Grounded in Christ — Sent to be a Blessing.

Zion Lutheran Church

The Call to Be Wise (in tough times)


And to this people you shall say: Thus says the Lord: See, I am setting before you the way of life and the way of death. Those who stay in this city shall die by the sword, by famine, and by pestilence; but those who go out and surrender to the Chaldeans who are besieging you shall live and shall have their lives as a prize of war.   (Jeremiah 21:8-9)

Jeremiah is the very bottom of the Old Testament’s sadness. A prophet of struggle who spent much of his time in sackcloth and ashes, his message was the unwelcome news that there was no longer any way out of the mess. Things had gone too far and the die was cast – Jerusalem was going to fall and no amount of maneuvering would change that. Jeremiah’s prophecies, God is still hoping to minimize the damage and keep people alive.

God’s advice? Go surrender. If you stay and fight the scale of the opposition is simply too great. The residents of Jerusalem will easily be crushed and everyone will be killed. But there is a way that keeps people alive and God is in favor of it – go surrender now and live in the land where they take you. That’s better than being wiped out. And as we will see as we move ahead, God will continue to be with people in their captivity in Babylon and the insights gained will be some of the deepest and most mature that the Old Testament produces. What looks like a total loss is actually a doorway to seeing through new eyes.

We often fail to think practically when we find ourselves in a crisis. Overwhelmed by either our circumstances or our principles, we see our options in limited ways and our choices all seem to be death producing, either literally or figuratively. To fight through a seemingly impossible situation seems like the only choice we have and seeing only one bad choice paralyzes us.

As the Old Testament unfolds, the people gradually begin to see God in new and more nuanced ways. God’s anger that points to death, is also mitigated by God’s grace which would prefer for people not to die needlessly. There is a tension between those things that produce death and the natural outcomes of those actions along with the outcomes that God desires which are higher and not always attained through the choices that people make. In other words, God would prefer things to come out differently if only people would cooperate!

This lesson is true for our lives as well. We often engage in something that ends up causing hurt and pain. In some ways, literally or figuratively we become partners with death rather than life. Not every path ends up with a perfect choice that leads to an outcome that we’d like to see. We feel stuck.

But scripture now points us to two paths to always keep in mind. First, don’t ever assume there is only one choice – look for a path that minimizes the loss, even if it isn’t what you’d prefer to do. And second, Jesus’ presence with us on the journey means that there is always and possibility of grace and forgiveness and reconciliation radically altering the choices and the feelings before us. Left to our own, we are stuck simpy being wise. But with Christ, the wisdom and the work of Jesus make options appear that we could never construct alone.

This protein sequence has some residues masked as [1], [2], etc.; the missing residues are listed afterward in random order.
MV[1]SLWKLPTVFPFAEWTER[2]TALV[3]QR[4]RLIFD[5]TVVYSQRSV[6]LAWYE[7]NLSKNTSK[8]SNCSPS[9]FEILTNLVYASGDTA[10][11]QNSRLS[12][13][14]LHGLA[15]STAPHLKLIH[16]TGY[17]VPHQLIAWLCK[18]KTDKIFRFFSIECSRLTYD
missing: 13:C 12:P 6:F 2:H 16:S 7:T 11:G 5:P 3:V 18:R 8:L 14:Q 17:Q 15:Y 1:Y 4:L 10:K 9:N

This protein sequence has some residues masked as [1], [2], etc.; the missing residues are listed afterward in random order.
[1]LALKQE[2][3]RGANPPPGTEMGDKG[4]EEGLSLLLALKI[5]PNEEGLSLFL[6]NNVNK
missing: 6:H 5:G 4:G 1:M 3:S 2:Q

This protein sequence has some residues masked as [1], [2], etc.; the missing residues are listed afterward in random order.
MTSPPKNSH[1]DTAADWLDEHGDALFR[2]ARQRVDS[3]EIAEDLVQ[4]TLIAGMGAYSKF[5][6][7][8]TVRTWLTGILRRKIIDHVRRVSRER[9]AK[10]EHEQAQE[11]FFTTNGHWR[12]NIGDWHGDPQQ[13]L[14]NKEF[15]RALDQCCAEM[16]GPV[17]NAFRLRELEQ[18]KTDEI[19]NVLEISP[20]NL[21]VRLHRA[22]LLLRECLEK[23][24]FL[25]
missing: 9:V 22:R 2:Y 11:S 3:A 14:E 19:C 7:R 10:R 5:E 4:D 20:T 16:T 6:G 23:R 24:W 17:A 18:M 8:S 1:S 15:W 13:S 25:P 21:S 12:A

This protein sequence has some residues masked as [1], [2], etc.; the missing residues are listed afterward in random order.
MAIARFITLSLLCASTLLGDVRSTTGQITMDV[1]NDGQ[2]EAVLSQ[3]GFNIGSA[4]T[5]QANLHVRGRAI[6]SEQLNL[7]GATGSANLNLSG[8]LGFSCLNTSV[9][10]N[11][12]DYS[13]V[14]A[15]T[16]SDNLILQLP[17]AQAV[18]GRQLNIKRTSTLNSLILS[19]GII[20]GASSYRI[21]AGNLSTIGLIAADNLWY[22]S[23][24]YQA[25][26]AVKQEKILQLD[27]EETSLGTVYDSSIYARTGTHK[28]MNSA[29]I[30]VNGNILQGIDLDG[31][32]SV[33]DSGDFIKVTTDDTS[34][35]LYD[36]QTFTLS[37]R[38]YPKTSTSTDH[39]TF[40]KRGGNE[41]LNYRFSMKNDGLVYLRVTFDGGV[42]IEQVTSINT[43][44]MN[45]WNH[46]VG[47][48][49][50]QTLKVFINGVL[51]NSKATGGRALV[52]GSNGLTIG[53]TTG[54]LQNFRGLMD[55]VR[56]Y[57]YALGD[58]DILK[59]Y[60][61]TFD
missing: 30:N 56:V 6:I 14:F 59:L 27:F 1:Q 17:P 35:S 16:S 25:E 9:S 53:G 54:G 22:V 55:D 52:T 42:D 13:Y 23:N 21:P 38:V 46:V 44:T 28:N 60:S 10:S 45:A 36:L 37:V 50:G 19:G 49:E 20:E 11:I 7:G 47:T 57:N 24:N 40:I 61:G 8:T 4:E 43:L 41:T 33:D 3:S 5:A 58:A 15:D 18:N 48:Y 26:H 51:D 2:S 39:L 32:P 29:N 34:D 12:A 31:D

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The Suffering Servant

Suffering Servant

He was oppressed, and he was afflicted,
yet he did not open his mouth;
like a lamb that is led to the slaughter,
and like a sheep that before its shearers is silent,
so he did not open his mouth.  (Isaiah 53:7)

Although the above verse was written over 700 years before Jesus was born, it did not take early Christians long to make the connection. They had been waiting for this for centuries and when they saw Jesus before Pilate and then hanging from the cross, they sensed that this was what they had been waiting for. The itinerant rabbi who had healed, taught and shown signs of God’s work and power had seemed different than anyone they had ever met before. But when they saw him unjustly tried and convicted without as much as a single defense they remembered Isaiah 53:7 – the suffering servant.

Jesus would eventually come to be seen as the one who would fulfill Israel’s destiny. What the nation had been called to do, it had fallen short of accomplishing. By the time of Isaiah’s prophetic work it had fallen so far that almost no one believed that it would ever become what God had promised would come to be.

But God had not forgotten and was as committed as ever. What God had started in Israel’s history as a chosen people would be fulfilled by one their own serving as savior, not just for Israel, but for the entire world. Jesus would be the one that had been predicted, longed for and waited for. His willingness to live a full life shows us what life can be. His willingness to quietly suffer an unjust death at the hands of Pontius Pilate shows us what the suffering servant would do to show us love. And of course, the resurrection would vindicate him as someone like none before him.